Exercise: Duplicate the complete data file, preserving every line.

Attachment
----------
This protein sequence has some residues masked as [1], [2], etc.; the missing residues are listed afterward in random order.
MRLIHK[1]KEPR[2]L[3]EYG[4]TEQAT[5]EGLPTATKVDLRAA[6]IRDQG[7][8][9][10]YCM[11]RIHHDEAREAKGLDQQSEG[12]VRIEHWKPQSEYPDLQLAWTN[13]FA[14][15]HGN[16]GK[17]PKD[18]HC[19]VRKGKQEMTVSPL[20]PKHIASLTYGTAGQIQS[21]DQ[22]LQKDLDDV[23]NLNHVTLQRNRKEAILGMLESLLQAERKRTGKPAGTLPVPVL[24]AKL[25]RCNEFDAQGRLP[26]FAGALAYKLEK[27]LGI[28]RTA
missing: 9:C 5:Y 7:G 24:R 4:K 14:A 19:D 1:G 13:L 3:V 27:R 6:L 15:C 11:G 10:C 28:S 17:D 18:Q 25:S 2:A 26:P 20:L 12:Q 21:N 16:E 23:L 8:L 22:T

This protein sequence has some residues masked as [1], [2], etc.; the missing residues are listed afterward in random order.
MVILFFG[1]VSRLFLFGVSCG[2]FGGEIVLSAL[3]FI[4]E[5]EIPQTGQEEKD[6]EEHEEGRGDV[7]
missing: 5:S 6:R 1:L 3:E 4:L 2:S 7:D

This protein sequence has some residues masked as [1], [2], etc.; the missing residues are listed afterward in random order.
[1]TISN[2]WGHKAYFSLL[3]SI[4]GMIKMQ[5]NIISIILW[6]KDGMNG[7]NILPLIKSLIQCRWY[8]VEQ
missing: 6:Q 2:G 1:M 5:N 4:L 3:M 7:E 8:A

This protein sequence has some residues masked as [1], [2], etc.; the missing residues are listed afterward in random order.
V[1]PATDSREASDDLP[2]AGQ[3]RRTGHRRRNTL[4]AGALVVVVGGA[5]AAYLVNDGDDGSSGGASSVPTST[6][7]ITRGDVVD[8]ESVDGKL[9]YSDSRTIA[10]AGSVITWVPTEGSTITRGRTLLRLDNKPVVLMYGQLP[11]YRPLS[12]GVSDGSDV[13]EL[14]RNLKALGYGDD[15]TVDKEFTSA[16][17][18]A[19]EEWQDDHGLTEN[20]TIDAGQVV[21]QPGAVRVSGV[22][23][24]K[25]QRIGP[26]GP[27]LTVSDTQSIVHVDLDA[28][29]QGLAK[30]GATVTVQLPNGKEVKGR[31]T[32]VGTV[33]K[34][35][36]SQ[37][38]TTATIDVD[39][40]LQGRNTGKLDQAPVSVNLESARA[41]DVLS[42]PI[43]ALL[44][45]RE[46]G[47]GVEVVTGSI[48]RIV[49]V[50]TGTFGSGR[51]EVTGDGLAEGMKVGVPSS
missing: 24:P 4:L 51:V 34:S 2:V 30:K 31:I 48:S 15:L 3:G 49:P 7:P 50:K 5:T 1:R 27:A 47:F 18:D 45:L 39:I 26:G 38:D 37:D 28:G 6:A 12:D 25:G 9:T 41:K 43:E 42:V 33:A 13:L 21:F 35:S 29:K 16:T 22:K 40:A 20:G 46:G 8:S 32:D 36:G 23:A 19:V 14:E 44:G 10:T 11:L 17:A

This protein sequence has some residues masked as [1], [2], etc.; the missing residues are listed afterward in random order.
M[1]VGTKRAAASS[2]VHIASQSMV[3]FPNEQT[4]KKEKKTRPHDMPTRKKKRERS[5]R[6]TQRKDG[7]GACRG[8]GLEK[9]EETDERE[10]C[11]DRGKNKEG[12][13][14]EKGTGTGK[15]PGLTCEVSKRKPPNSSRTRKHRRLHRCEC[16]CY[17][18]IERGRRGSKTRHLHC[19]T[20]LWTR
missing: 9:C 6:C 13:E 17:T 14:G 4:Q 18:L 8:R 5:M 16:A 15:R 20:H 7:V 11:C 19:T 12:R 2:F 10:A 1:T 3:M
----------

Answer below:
This protein sequence has some residues masked as [1], [2], etc.; the missing residues are listed afterward in random order.
MRLIHK[1]KEPR[2]L[3]EYG[4]TEQAT[5]EGLPTATKVDLRAA[6]IRDQG[7][8][9][10]YCM[11]RIHHDEAREAKGLDQQSEG[12]VRIEHWKPQSEYPDLQLAWTN[13]FA[14][15]HGN[16]GK[17]PKD[18]HC[19]VRKGKQEMTVSPL[20]PKHIASLTYGTAGQIQS[21]DQ[22]LQKDLDDV[23]NLNHVTLQRNRKEAILGMLESLLQAERKRTGKPAGTLPVPVL[24]AKL[25]RCNEFDAQGRLP[26]FAGALAYKLEK[27]LGI[28]RTA
missing: 9:C 5:Y 7:G 24:R 4:K 14:A 19:D 1:G 13:L 3:V 27:R 6:L 15:C 11:G 10:C 28:S 17:D 18:Q 25:S 2:A 26:P 20:L 12:Q 21:N 16:E 23:L 8:L 22:T

This protein sequence has some residues masked as [1], [2], etc.; the missing residues are listed afterward in random order.
MVILFFG[1]VSRLFLFGVSCG[2]FGGEIVLSAL[3]FI[4]E[5]EIPQTGQEEKD[6]EEHEEGRGDV[7]
missing: 5:S 6:R 1:L 3:E 4:L 2:S 7:D

This protein sequence has some residues masked as [1], [2], etc.; the missing residues are listed afterward in random order.
[1]TISN[2]WGHKAYFSLL[3]SI[4]GMIKMQ[5]NIISIILW[6]KDGMNG[7]NILPLIKSLIQCRWY[8]VEQ
missing: 6:Q 2:G 1:M 5:N 4:L 3:M 7:E 8:A

This protein sequence has some residues masked as [1], [2], etc.; the missing residues are listed afterward in random order.
V[1]PATDSREASDDLP[2]AGQ[3]RRTGHRRRNTL[4]AGALVVVVGGA[5]AAYLVNDGDDGSSGGASSVPTST[6][7]ITRGDVVD[8]ESVDGKL[9]YSDSRTIA[10]AGSVITWVPTEGSTITRGRTLLRLDNKPVVLMYGQLP[11]YRPLS[12]GVSDGSDV[13]EL[14]RNLKALGYGDD[15]TVDKEFTSA[16][17][18]A[19]EEWQDDHGLTEN[20]TIDAGQVV[21]QPGAVRVSGV[22][23][24]K[25]QRIGP[26]GP[27]LTVSDTQSIVHVDLDA[28][29]QGLAK[30]GATVTVQLPNGKEVKGR[31]T[32]VGTV[33]K[34][35][36]SQ[37][38]TTATIDVD[39][40]LQGRNTGKLDQAPVSVNLESARA[41]DVLS[42]PI[43]ALL[44][45]RE[46]G[47]GVEVVTGSI[48]RIV[49]V[50]TGTFGSGR[51]EVTGDGLAEGMKVGVPSS
missing: 24:P 4:L 51:V 34:S 2:V 30:K 31:I 48:S 15:L 3:G 49:P 7:P 50:K 5:T 1:R 27:A 47:F 18:D 45:L 39:I 26:G 38:D 37:D 28:G 6:A 12:D 25:G 9:T 41:K 43:E 42:V 33:A 13:L 21:F 35:S 29:K 16:T 22:K 40:A 20:G 46:G 8:S 32:D 36:G 23:A 19:V 14:E 44:G 10:T 11:L 17:A

This protein sequence has some residues masked as [1], [2], etc.; the missing residues are listed afterward in random order.
M[1]VGTKRAAASS[2]VHIASQSMV[3]FPNEQT[4]KKEKKTRPHDMPTRKKKRERS[5]R[6]TQRKDG[7]GACRG[8]GLEK[9]EETDERE[10]C[11]DRGKNKEG[12][13][14]EKGTGTGK[15]PGLTCEVSKRKPPNSSRTRKHRRLHRCEC[16]CY[17][18]IERGRRGSKTRHLHC[19]T[20]LWTR
missing: 9:C 6:C 13:E 17:T 14:G 4:Q 18:L 8:R 5:M 16:A 15:R 20:H 7:V 11:C 19:T 12:R 2:F 10:A 1:T 3:M